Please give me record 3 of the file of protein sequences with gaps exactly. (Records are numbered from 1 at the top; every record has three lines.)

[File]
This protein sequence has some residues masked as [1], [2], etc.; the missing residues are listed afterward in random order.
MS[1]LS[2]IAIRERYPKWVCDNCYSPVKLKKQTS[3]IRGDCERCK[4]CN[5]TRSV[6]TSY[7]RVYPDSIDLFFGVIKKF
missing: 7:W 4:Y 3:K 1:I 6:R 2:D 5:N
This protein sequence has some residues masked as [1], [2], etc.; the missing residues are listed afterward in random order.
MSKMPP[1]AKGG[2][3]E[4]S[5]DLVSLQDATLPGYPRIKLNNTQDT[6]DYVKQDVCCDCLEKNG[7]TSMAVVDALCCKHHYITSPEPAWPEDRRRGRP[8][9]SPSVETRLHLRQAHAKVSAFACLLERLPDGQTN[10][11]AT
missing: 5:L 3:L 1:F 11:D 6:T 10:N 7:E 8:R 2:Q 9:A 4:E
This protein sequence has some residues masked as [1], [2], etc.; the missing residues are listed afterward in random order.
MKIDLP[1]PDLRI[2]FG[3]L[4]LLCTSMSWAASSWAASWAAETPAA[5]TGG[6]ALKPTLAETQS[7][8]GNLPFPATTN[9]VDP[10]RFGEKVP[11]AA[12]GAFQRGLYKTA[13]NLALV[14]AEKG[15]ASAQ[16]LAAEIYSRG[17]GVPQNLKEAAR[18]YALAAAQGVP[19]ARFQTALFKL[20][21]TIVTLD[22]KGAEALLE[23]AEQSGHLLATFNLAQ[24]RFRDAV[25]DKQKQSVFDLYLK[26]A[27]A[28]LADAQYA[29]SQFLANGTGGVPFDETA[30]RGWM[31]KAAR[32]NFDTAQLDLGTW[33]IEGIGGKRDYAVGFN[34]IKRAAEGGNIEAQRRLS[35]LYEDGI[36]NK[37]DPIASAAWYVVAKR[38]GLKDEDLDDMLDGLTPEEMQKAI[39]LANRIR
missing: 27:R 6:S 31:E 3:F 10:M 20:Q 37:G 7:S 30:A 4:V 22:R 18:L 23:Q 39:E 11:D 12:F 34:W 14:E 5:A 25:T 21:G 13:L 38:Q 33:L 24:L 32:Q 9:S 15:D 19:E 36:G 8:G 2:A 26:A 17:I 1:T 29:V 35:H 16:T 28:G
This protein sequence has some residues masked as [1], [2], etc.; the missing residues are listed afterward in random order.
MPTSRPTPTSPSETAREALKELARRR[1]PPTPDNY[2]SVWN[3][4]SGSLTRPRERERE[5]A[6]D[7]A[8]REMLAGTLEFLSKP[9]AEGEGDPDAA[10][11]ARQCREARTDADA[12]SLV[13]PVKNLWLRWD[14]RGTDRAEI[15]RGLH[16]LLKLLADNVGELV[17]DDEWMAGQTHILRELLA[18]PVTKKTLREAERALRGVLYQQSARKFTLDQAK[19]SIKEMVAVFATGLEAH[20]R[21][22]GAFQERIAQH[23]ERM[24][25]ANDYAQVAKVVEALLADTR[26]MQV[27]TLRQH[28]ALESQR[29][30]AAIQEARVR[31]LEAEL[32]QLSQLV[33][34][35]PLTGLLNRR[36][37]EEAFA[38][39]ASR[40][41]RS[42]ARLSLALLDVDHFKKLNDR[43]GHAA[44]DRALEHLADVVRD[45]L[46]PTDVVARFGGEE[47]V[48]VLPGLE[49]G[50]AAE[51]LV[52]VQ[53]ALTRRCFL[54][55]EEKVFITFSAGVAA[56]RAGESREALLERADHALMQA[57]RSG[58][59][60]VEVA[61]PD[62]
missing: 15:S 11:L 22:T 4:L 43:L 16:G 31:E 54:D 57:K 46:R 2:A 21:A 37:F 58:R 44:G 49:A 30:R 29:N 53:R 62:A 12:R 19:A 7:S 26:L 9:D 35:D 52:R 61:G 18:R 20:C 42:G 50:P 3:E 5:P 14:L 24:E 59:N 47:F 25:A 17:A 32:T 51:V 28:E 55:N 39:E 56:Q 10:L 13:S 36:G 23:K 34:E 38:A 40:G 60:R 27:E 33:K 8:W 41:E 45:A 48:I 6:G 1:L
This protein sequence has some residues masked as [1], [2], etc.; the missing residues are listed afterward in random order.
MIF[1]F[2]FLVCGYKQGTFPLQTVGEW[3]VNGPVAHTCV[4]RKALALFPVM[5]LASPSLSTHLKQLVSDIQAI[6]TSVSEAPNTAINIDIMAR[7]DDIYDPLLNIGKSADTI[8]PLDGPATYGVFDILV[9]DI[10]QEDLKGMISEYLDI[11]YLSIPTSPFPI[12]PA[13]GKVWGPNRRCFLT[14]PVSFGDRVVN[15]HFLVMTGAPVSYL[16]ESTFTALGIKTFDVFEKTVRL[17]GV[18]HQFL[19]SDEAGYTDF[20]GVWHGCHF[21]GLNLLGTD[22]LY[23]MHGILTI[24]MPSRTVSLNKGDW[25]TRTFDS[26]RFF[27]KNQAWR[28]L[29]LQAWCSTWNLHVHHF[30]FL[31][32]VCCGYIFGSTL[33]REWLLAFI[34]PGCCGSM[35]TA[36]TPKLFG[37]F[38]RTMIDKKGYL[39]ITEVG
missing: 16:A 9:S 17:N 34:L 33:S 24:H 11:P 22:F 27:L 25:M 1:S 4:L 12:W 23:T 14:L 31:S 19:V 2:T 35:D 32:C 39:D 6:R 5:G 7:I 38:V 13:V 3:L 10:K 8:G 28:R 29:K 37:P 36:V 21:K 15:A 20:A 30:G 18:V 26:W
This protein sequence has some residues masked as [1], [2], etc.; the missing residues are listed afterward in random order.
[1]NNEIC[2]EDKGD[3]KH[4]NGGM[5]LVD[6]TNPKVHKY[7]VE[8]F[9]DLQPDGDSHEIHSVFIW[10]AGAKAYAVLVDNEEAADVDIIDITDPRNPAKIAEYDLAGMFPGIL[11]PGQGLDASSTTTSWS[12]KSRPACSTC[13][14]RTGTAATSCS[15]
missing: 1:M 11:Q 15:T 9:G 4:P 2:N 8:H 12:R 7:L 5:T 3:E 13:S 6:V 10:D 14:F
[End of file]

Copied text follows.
This protein sequence has some residues masked as [1], [2], etc.; the missing residues are listed afterward in random order.
MKIDLP[1]PDLRI[2]FG[3]L[4]LLCTSMSWAASSWAASWAAETPAA[5]TGG[6]ALKPTLAETQS[7][8]GNLPFPATTN[9]VDP[10]RFGEKVP[11]AA[12]GAFQRGLYKTA[13]NLALV[14]AEKG[15]ASAQ[16]LAAEIYSRG[17]GVPQNLKEAAR[18]YALAAAQGVP[19]ARFQTALFKL[20][21]TIVTLD[22]KGAEALLE[23]AEQSGHLLATFNLAQ[24]RFRDAV[25]DKQKQSVFDLYLK[26]A[27]A[28]LADAQYA[29]SQFLANGTGGVPFDETA[30]RGWM[31]KAAR[32]NFDTAQLDLGTW[33]IEGIGGKRDYAVGFN[34]IKRAAEGGNIEAQRRLS[35]LYEDGI[36]NK[37]DPIASAAWYVVAKR[38]GLKDEDLDDMLDGLTPEEMQKAI[39]LANRIR
missing: 27:R 6:S 31:E 3:F 10:M 20:Q 37:G 7:S 30:A 4:V 22:R 18:L 23:Q 39:E 11:D 12:F 34:W 14:E 5:A 25:T 21:G 13:L 38:Q 33:L 24:L 32:Q 9:S 15:D 19:E 36:G 8:G 2:A 26:A 17:I 1:T 29:V 35:H 16:T 28:G